We are in the midst of a shift in the way we consume video content. Nielsen released its first set of online video metrics since June 2010. With online video usage up a staggering 45%, our content is increasingly being delivered by online services. Along with this continued change in our viewing habits, there is a continued change in revenue streams for video content. We can delve into piracy and its potential effects on revenue streams another time. For now lets focus on how the increase in use of online video services will effect both the future of television and the future of what has become our most important basic utility for communication, culture, and speech... the internet.
The latest issue of San Diego's CityBeat featured New Media Rights and three projects featured at Drumbeat San Diego, in its article "Light of the day". The article highlighted our advocacy work which includes legal assistance and advocacy for access to public information, just in time for Sunshine Week.
The theme of this year’s Consumer Electronics Show (CES) was any content, anywhere, anytime, and on any device. It is CES, so you could expect that every company was showing off their new models from tablets to 3D TVs. This year’s darling was the tablet, with the Motorola Mobility's Xoom and Research In Motion's Playbook garnering the most attention. The best in show went to the Motorola Altrix.
With the major national carriers racing to launch 4G devices, including HSPA+, LTE, and, in Sprint's case, WiMAX devices, there continues to be a growing importance of the wireless spectrum in the U.S. economy. Innovation is not only needed for the devices, but for the network on which the devices rely.
A big shoutout from New Media Rights to the entire team that has put together OpenAttribute.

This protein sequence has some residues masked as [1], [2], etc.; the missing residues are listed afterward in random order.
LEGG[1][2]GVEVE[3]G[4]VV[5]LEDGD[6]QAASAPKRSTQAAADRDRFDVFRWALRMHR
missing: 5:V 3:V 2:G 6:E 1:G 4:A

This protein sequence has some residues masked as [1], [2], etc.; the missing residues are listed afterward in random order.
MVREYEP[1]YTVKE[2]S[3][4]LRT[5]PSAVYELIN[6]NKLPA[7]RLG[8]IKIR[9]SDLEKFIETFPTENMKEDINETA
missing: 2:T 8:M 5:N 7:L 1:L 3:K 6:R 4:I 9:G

OpenAttribute simplifies the process of attributing an openly licensed piece of content, by providing a quick link where you can get an HTML or plain text attribution. Paste this code or plain text whereever you are reusing the Creative Commons licensed work, and you can have a properly formatted attribution.
I encourage you to go install this right away and start improving your attributions today!
"For Promotional Use Only – Not for Resale." If you’ve ever listened to a promotional CD or LP (yes, they still do exist), then you’ve probably seen that phrase stamped on the front label. By stamping the phrase on promotional records, record companies believed that the copyright laws were being preserved. Copyright holders have battled in court to try and limit the scope of the ‘first sale doctrine,’ which gives us the right to resell the physical copies of albums we own(and books and other copyrighted works), so that it wouldn't apply to promotional records.
New Media Rights joined the Electronic Frontier foundation and over 30 other groups in sending an open letter to U.S. lawmakers today, calling on government officials to respect freedom of expression in the debate over the whistle-blower website Wikileaks.
In the wake of Wikileaks' recent publications of U.S. diplomatic cables, some lawmakers have attacked newspapers' rights to report on the information in those documents. Other government officials have cast doubt on Americans' right to download, read, or discuss documents published by Wikileaks and even the news reporting based on those documents.
Rash legislation was proposed that could limit the free speech of news reporting organizations well beyond Wikileaks. In the open letter sent Wednesday, 30 groups, including New Media Rights, urged lawmakers to remember and respect constitutional rights as Congress continues to discuss the issues at stake.
In our new book, we focus on issues you may encounter from the inception of your business to the moment (that hopefully doesn’t happen) you get a nasty lawyer letter for the first time.
You’ll learn how to form your business, protect your intellectual property, and avoid problems when launching your project. Taking a few simple steps upfront to protect your business or project can save time and money down the road. Don't Panic has also been used in undergraduate & graduate classes nationwide to teach business and legal concepts to non-lawyers. Professors can request a FREE evaluation copy